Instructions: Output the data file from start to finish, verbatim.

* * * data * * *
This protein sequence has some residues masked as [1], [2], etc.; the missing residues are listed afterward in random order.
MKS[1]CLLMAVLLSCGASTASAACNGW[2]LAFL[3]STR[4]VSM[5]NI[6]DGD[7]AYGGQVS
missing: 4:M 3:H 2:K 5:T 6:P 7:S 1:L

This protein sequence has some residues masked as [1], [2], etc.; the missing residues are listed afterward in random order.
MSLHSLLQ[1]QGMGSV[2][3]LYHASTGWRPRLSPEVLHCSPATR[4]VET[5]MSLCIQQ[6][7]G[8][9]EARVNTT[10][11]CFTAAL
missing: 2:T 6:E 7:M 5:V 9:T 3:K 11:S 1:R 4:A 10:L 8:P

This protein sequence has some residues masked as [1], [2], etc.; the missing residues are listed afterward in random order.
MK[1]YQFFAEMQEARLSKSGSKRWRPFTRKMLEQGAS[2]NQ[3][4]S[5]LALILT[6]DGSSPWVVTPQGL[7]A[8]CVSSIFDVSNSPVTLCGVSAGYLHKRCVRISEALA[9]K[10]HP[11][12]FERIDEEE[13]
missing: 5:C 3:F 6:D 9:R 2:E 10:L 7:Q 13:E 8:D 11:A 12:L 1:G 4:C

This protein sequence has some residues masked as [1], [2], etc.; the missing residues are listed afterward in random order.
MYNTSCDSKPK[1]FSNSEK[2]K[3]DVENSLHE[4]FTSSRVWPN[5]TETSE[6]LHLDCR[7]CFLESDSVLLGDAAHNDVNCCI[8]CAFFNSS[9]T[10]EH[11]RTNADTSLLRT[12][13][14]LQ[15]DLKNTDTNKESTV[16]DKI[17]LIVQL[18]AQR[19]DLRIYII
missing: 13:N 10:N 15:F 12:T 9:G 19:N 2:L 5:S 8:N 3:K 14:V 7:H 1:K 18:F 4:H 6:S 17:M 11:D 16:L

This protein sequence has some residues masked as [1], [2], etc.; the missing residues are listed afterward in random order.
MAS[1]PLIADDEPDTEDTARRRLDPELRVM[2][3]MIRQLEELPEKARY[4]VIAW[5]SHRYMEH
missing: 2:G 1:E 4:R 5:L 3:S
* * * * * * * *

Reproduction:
This protein sequence has some residues masked as [1], [2], etc.; the missing residues are listed afterward in random order.
MKS[1]CLLMAVLLSCGASTASAACNGW[2]LAFL[3]STR[4]VSM[5]NI[6]DGD[7]AYGGQVS
missing: 4:M 3:H 2:K 5:T 6:P 7:S 1:L

This protein sequence has some residues masked as [1], [2], etc.; the missing residues are listed afterward in random order.
MSLHSLLQ[1]QGMGSV[2][3]LYHASTGWRPRLSPEVLHCSPATR[4]VET[5]MSLCIQQ[6][7]G[8][9]EARVNTT[10][11]CFTAAL
missing: 2:T 6:E 7:M 5:V 9:T 3:K 11:S 1:R 4:A 10:L 8:P

This protein sequence has some residues masked as [1], [2], etc.; the missing residues are listed afterward in random order.
MK[1]YQFFAEMQEARLSKSGSKRWRPFTRKMLEQGAS[2]NQ[3][4]S[5]LALILT[6]DGSSPWVVTPQGL[7]A[8]CVSSIFDVSNSPVTLCGVSAGYLHKRCVRISEALA[9]K[10]HP[11][12]FERIDEEE[13]
missing: 5:C 3:F 6:D 9:R 2:E 10:L 7:Q 13:E 8:D 11:A 12:L 1:G 4:C

This protein sequence has some residues masked as [1], [2], etc.; the missing residues are listed afterward in random order.
MYNTSCDSKPK[1]FSNSEK[2]K[3]DVENSLHE[4]FTSSRVWPN[5]TETSE[6]LHLDCR[7]CFLESDSVLLGDAAHNDVNCCI[8]CAFFNSS[9]T[10]EH[11]RTNADTSLLRT[12][13][14]LQ[15]DLKNTDTNKESTV[16]DKI[17]LIVQL[18]AQR[19]DLRIYII
missing: 13:N 10:N 15:F 12:T 9:G 19:N 2:L 5:S 8:N 3:K 14:V 7:H 1:K 18:F 4:H 6:S 17:M 11:D 16:L

This protein sequence has some residues masked as [1], [2], etc.; the missing residues are listed afterward in random order.
MAS[1]PLIADDEPDTEDTARRRLDPELRVM[2][3]MIRQLEELPEKARY[4]VIAW[5]SHRYMEH
missing: 2:G 1:E 4:R 5:L 3:S